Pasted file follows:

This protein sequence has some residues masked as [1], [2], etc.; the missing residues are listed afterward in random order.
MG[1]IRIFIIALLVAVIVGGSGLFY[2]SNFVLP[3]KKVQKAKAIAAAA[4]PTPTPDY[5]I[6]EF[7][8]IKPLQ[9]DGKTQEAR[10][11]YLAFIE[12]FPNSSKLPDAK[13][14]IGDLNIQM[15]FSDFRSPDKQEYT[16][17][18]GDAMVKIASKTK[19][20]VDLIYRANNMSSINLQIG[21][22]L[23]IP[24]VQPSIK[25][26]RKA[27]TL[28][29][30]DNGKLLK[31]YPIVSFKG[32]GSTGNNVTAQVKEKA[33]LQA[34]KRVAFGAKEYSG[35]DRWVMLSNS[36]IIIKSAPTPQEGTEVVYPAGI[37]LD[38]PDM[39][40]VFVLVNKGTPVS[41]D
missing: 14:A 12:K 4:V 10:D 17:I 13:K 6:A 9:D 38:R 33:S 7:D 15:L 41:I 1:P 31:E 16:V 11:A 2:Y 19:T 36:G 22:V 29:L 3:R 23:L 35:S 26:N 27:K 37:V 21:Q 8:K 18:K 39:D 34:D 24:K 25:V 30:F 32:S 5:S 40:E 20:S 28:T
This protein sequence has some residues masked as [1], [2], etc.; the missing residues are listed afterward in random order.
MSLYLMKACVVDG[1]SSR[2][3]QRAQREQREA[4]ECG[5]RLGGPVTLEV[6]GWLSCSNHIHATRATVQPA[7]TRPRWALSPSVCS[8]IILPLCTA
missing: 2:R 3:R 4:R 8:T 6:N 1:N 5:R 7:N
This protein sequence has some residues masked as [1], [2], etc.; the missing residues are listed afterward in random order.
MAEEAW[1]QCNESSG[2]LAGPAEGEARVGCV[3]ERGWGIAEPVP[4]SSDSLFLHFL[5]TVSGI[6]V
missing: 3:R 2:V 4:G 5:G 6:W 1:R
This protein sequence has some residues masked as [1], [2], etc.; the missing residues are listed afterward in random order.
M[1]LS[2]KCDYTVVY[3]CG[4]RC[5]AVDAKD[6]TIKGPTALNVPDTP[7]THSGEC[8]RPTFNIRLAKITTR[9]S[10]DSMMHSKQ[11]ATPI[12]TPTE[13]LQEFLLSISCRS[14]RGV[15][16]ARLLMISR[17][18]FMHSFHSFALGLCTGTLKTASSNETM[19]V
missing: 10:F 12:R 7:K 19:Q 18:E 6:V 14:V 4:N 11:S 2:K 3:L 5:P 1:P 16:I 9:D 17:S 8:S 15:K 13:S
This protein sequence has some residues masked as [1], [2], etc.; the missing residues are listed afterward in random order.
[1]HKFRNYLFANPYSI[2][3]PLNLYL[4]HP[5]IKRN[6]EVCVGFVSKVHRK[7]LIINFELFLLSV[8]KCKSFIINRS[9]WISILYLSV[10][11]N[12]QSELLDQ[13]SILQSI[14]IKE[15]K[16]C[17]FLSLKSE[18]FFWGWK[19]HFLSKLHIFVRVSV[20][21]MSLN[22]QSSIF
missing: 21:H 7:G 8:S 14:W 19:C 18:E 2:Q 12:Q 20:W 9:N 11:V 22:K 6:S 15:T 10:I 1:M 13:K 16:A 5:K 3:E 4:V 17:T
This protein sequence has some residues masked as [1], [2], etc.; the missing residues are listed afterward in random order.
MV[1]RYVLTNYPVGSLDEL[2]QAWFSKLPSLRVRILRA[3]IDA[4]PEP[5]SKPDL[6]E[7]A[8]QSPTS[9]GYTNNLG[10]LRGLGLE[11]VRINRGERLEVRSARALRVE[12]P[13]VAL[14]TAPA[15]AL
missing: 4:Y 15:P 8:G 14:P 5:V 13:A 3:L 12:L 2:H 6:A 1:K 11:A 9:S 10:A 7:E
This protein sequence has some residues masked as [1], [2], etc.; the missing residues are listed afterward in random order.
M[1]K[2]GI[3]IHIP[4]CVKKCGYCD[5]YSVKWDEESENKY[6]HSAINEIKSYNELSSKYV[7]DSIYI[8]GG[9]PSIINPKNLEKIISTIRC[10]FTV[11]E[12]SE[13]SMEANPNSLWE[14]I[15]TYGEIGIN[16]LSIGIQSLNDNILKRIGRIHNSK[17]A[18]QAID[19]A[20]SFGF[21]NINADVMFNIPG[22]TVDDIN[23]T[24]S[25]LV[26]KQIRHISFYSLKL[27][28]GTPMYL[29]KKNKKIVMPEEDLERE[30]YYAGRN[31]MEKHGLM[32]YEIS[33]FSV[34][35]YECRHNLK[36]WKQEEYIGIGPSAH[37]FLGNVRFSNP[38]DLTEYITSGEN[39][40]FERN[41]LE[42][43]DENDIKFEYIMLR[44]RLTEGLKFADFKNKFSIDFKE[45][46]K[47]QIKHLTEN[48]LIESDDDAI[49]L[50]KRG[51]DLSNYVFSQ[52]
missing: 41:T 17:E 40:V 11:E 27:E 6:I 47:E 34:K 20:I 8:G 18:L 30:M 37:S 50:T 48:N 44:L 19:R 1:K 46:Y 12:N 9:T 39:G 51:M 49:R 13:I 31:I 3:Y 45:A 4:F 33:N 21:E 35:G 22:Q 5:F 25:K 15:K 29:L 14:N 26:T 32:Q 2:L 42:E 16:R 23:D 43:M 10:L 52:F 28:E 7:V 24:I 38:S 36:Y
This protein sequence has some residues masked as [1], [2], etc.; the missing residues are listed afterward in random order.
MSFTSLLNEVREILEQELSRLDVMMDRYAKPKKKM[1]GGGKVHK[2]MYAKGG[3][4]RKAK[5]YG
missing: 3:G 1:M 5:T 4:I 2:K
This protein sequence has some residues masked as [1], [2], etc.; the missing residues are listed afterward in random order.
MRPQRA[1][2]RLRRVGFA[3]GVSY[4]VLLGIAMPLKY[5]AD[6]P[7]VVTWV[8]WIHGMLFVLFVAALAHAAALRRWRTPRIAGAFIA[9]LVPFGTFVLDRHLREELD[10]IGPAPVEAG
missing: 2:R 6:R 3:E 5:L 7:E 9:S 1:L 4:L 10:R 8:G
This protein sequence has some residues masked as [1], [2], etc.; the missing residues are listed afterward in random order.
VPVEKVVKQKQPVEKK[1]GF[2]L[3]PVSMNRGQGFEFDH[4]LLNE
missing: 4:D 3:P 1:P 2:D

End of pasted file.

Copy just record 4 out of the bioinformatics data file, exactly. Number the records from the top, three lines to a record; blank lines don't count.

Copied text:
This protein sequence has some residues masked as [1], [2], etc.; the missing residues are listed afterward in random order.
M[1]LS[2]KCDYTVVY[3]CG[4]RC[5]AVDAKD[6]TIKGPTALNVPDTP[7]THSGEC[8]RPTFNIRLAKITTR[9]S[10]DSMMHSKQ[11]ATPI[12]TPTE[13]LQEFLLSISCRS[14]RGV[15][16]ARLLMISR[17][18]FMHSFHSFALGLCTGTLKTASSNETM[19]V
missing: 10:F 12:R 7:K 19:Q 18:E 6:V 14:V 4:N 11:S 2:K 3:L 5:P 1:P 16:I 9:D 17:S 8:S 15:K 13:S